The West has ratcheted up its sanctions to try to force Iran to stop enrichment, but with no success so far.

Iran has taken an increasingly defiant stance against Western sanctions and Israeli threats of military action against it – including banning oil exports to France and Britain.

Israel, which believes its existence is threatened by a nuclear Iran, has stepped up its warnings that it could launch air strikes, prompting the United States and Britain to urge restraint.

Tom Donilon, President Barack Obama’s national security advisor, arrived in Israel for emergency talks with Israeli prime minister Benjamin Netanyahu.

Reiterating concerns raised to The Daily Telegraph last week, Mr Hague said the world faced the real risk of conflict or the prospect that an Iran armed with a nuclear weapon would result in a second Cold War if economic sanctions did not force Tehran to change course.

“They would either be attacked and there would be a war, or there would be a cold war in which Iran for the long term would be subject to these very intense economic sanctions and they would find that other nations in their region developed nuclear weapons,” he said. Mr Haugue added that Israel has not shared its plans with the UK.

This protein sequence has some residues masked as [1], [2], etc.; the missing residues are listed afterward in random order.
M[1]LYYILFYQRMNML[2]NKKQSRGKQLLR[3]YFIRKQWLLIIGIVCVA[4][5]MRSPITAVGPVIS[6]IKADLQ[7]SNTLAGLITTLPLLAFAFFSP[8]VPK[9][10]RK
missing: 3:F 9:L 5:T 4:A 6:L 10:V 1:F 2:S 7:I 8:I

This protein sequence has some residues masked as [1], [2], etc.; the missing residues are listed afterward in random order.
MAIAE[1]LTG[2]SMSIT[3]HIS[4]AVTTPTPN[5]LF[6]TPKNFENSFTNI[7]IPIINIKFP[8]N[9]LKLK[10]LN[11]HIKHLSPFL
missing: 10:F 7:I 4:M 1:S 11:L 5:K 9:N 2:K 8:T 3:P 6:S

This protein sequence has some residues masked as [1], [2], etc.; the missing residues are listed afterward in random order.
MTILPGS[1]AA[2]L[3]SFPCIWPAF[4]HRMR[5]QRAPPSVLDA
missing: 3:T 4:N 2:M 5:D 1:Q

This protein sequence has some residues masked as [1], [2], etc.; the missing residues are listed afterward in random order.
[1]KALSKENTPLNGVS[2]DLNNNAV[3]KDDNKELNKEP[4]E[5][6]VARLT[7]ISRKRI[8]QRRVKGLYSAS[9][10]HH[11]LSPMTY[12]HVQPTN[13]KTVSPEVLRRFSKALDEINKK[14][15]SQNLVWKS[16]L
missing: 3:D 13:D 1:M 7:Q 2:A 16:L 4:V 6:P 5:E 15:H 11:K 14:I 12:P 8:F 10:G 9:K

Responding to Mr Hague’s stark warning on condition of anonymity, a senior source within the Israeli government said that Israel received the Foreign Secretary’s comments with “gravity and seriousness”, adding that Israel would continue to communicate with the British government through diplomatic channels.

“There are regular talks taking place behind closed doors,” the Israeli official added. “I think Mr Hague knows very well that he does not want us to share our plans with the UK because shared plans means shared responsibility, and the British government doesn’t want that.”